If a child were crooked or deformed in body or mind, they made him away. Burton.

        To alienate; to transfer; to make over. [Obs.] Waller. -- To make believe, to pretend; to feign; to simulate. -- To make bold, to take the liberty; to venture. -- To make the cards ( Card Playing ), to shuffle the pack. -- To make choice of, to take by way of preference; to choose. -- To make danger, to make experiment. [Obs.] Beau. & Fl. -- To make default ( Law ), to fail to appear or answer. -- To make the doors, to shut the door. [Obs.]

        Make the doors upon a woman's wit, and it will out at the casement. Shak.

        - To make free with. See under Free, a. make, v. t. [imp. & p. p. made ( mād ); p. pr. & vb. n. making.] [OE. maken, makien, AS. macian; akin to OS. makn, OFries. makia, D. maken, G. machen, OHG. mahhn to join, fit, prepare, make, Dan. mage. Cf. Match an equal.]
        1. To cause to exist; to bring into being; to form; to produce; to frame; to fashion; to create. Hence, in various specific uses or applications: To form of materials; to cause to exist in a certain form; to construct; to fabricate.

        He . . . fashioned it with a graving tool, after he had made it a molten calf. Ex. xxxii. 4.

        To produce, as something artificial, unnatural, or false; -- often with up; as, “to make up a story”.

        And Art, with her contending, doth aspire

        To excel the natural with made delights. Spenser.

        To bring about; to bring forward; to be the cause or agent of; to effect, do, perform, or execute; -- often used with a noun to form a phrase equivalent to the simple verb that corresponds to such noun; as, to make complaint, for to complain; to make record of, for to record; to make abode, for to abide, etc.

        Call for Samson, that he may make us sport. Judg. xvi. 25.

        Wealth maketh many friends. Prov. xix. 4.

        I will neither plead my age nor sickness in excuse of the faults which I have made. Dryden.

        To execute with the requisite formalities; as, to make a bill, note, will, deed, etc. To gain, as the result of one's efforts; to get, as profit; to make acquisition of; to have accrue or happen to one; as, “to make a large profit; to make an error; to make a loss; to make money”.

        He accuseth Neptune unjustly who makes shipwreck a second time. Bacon.

        To find, as the result of calculation or computation; to ascertain by enumeration; to find the number or amount of, by reckoning, weighing, measurement, and the like; as, he made the distance of; to travel over; as, “the ship makes ten knots an hour; he made the distance in one day”. To put in a desired or desirable condition; to cause to thrive.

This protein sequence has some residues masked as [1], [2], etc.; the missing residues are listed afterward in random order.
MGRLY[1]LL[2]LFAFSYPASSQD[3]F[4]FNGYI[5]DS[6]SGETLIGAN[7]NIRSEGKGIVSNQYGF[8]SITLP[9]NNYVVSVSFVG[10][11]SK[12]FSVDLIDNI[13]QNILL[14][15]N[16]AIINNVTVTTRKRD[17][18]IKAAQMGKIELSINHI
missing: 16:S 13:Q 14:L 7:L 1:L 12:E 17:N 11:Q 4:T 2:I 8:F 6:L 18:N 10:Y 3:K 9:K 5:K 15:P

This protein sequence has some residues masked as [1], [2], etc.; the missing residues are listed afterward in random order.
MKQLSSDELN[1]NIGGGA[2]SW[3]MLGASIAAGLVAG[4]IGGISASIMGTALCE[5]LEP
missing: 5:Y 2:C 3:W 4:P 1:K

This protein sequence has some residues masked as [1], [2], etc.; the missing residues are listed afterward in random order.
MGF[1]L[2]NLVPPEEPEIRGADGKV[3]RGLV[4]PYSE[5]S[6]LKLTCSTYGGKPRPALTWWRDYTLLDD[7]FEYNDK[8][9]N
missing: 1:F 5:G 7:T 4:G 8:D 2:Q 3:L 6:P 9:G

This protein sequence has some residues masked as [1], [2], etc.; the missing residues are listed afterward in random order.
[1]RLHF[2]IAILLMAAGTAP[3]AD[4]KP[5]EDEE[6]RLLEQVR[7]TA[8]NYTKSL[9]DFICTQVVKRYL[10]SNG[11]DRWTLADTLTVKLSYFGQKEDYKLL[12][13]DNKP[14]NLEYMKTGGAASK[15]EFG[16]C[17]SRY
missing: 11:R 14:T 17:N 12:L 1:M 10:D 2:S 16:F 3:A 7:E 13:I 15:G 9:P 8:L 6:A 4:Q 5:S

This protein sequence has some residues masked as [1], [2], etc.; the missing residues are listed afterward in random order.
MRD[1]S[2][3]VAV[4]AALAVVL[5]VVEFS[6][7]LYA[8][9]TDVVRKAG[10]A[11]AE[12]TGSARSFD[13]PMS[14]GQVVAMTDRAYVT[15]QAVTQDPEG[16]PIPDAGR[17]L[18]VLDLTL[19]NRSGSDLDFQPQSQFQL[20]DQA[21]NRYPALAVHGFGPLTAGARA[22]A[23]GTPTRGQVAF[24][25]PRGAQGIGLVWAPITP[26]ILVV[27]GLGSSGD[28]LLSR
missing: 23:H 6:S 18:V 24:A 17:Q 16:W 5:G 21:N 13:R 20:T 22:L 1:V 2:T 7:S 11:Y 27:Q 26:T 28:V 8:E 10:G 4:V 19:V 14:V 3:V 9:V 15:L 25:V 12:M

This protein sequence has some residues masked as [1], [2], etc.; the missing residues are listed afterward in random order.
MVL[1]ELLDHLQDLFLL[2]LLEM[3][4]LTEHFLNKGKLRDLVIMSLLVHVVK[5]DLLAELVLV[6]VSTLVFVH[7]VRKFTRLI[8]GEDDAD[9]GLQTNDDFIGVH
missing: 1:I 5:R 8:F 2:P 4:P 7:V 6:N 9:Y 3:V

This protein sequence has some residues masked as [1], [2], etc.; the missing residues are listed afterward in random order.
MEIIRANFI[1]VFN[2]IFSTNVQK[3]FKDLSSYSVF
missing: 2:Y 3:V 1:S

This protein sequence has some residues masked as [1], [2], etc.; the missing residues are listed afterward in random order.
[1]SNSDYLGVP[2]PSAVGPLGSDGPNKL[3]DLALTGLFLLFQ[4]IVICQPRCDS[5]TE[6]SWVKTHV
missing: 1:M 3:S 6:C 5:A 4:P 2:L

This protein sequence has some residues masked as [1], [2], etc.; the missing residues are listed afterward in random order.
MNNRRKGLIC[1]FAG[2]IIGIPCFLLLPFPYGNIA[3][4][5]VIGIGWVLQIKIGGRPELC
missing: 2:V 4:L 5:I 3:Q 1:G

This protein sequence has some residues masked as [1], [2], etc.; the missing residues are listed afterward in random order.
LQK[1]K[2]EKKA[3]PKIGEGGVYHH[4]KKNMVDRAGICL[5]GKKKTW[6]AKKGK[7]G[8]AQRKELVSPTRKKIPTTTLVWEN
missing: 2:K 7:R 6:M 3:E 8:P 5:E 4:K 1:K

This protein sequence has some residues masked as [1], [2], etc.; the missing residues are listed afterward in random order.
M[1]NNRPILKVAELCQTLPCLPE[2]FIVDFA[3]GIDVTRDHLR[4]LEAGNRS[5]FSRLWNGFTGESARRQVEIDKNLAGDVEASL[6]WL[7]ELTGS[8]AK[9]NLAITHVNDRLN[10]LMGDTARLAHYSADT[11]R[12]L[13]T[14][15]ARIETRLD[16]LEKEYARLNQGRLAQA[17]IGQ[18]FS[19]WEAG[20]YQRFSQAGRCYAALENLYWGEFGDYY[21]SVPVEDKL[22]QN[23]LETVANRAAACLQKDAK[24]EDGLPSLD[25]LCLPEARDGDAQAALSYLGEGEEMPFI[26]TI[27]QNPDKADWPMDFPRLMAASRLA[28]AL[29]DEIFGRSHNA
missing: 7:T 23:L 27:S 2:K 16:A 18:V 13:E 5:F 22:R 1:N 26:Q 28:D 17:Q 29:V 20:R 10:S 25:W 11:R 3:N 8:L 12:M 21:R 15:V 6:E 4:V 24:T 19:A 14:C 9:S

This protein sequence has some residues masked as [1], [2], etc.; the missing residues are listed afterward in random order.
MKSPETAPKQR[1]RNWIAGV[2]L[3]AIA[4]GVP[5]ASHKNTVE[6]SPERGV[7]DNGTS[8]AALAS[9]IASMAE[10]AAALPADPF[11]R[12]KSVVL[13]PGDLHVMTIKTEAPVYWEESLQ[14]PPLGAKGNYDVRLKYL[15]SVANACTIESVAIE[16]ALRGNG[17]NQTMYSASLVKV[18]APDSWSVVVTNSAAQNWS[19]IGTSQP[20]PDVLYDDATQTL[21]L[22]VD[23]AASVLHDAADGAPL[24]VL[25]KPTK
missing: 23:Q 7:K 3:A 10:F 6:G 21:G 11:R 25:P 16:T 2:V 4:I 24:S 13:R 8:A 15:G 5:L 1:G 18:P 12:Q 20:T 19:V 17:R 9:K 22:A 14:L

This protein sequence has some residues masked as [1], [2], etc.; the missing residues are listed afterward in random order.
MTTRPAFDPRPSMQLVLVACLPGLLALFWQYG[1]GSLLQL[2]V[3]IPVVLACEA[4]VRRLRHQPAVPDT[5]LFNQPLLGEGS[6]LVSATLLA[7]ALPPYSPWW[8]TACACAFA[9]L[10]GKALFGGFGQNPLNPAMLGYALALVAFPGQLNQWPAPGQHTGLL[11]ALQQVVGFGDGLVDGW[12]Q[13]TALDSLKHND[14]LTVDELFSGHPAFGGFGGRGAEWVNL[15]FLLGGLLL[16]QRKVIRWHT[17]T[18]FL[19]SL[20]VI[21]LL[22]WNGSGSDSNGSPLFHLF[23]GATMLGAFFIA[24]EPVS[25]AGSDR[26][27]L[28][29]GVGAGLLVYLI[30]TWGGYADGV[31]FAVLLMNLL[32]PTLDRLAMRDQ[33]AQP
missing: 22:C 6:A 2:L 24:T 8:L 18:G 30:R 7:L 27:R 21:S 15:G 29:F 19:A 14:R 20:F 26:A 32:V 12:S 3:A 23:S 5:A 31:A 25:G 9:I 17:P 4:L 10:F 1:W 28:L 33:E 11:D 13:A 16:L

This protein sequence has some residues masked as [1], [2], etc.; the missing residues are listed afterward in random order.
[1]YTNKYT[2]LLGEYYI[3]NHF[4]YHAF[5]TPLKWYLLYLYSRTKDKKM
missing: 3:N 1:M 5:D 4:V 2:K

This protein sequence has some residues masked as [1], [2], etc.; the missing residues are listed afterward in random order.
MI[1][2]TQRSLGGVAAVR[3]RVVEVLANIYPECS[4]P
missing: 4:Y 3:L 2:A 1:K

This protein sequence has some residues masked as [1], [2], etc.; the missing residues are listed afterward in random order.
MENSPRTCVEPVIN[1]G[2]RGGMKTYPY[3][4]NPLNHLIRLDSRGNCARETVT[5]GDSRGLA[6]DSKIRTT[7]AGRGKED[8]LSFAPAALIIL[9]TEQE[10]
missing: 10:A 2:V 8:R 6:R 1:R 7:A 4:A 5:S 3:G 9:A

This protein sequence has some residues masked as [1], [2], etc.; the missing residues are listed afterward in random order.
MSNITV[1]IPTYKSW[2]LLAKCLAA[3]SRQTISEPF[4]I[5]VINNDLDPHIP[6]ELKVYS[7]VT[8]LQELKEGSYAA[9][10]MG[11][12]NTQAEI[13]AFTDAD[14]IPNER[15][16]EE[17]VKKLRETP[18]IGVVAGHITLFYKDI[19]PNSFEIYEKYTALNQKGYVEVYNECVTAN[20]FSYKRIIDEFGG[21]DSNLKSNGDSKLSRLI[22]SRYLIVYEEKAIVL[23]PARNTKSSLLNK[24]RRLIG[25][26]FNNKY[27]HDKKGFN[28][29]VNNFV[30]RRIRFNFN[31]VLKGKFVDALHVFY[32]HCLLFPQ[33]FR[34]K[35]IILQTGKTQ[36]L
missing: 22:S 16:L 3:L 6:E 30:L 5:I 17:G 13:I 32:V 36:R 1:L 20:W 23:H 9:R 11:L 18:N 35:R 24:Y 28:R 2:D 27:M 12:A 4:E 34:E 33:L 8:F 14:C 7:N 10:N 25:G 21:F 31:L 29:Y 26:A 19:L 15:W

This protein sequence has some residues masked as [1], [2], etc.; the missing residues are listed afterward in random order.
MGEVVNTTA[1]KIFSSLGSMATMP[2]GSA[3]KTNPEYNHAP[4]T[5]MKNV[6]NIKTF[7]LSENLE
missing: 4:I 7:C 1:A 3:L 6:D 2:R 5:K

Who makes or ruins with a smile or frown. Dryden.

        2. To cause to be or become; to put into a given state verb, or adjective; to constitute; as, “to make known; to make public; to make fast.”

        Who made thee a prince and a judge over us? Ex. ii. 14.

        See, I have made thee a god to Pharaoh. Ex. vii. 1.

        ☞ When used reflexively with an adjective, the reflexive pronoun is often omitted; as, to make merry; to make bold; to make free, etc.

        3. To cause to appear to be; to constitute subjectively; to esteem, suppose, or represent.

        He is not that goose and ass that Valla would make him. Baker.

        4. To require; to constrain; to compel; to force; to cause; to occasion; -- followed by a noun or pronoun and infinitive.

        ☞ In the active voice the to of the infinitive is usually omitted.

        I will make them hear my words. Deut. iv. 10.

        They should be made to rise at their early hour. Locke.

        5 .
      3. Make ( māk ), v. i.
        1. To act in a certain manner; to have to do; to manage; to interfere; to be active; -- often in the phrase to meddle or make. [Obs.]

        A scurvy, jack-a-nape priest to meddle or make. Shak.

        2. To proceed; to tend; to move; to go; as, “he made toward home; the tiger made at the sportsmen.”

        ☞ Formerly, authors used to make on, to make forth, to make about; but these phrases are obsolete. We now say, to make at, to make away, to make for, to make off, to make toward, etc.

        3. To tend; to contribute; to have effect; -- with for or against; as, “it makes for his advantage”. M. Arnold.

        Follow after the things which make for peace. Rom. xiv. 19.

        Considerations infinite

        Do make against it. Shak.

        4. To increase; to augment; to accrue.

        5. To compose verses; to write poetry; to versify. [Archaic] Chaucer. Tennyson.

        To solace him some time, as I do when I make. P. Plowman.

        To make as if, or To make as though, to pretend that; to make show that; to make believe ( see under Make, v. t. ).

        Joshua and all Israel made as if they were beaten before them, and fled. Josh. viii. 15.

        My lord of London maketh as though he were greatly displeased with me. Latimer.

        -- To make at, to go toward hastily, or in a hostile manner; to attack. -- To make away with. To carry off. To transfer or alienate; hence, to spend; to dissipate. To kill; to destroy. -- To make off, to go away suddenly. -- To make out, to succeed; to manage oneself; to be able at last; to make shift; as, “he made out to reconcile the contending parties; after the earthquake they made out all right”. to engage in fond caresses; to hug and kiss; to neck; -- of courting couples or individuals ( for individuals, used with with ); as, “they made out on a bench in the park; he was making out with the waitress in the kitchen” [informal] -- To make up, to become reconciled or friendly. -- To make up for, to compensate for; to supply an equivalent for. -- To make up to. To approach; as, “a suspicious boat made up to us”. To pay addresses to; to make love to. -- To make up with, to become reconciled to. [Colloq.] -- To make with, to concur or agree with. Hooker.

      4. Make, n. Structure, texture, constitution of parts; construction; shape; form.

        It our perfection of so frail a make

        As every plot can undermine and shake? Dryden.

        On the make, bent upon making great profits; greedy of gain. [Low, U. S.] seeking higher social status or a higher employment position. seeking a sexual partner; looking for sexual adventure.

        [1913 Webster +PJC]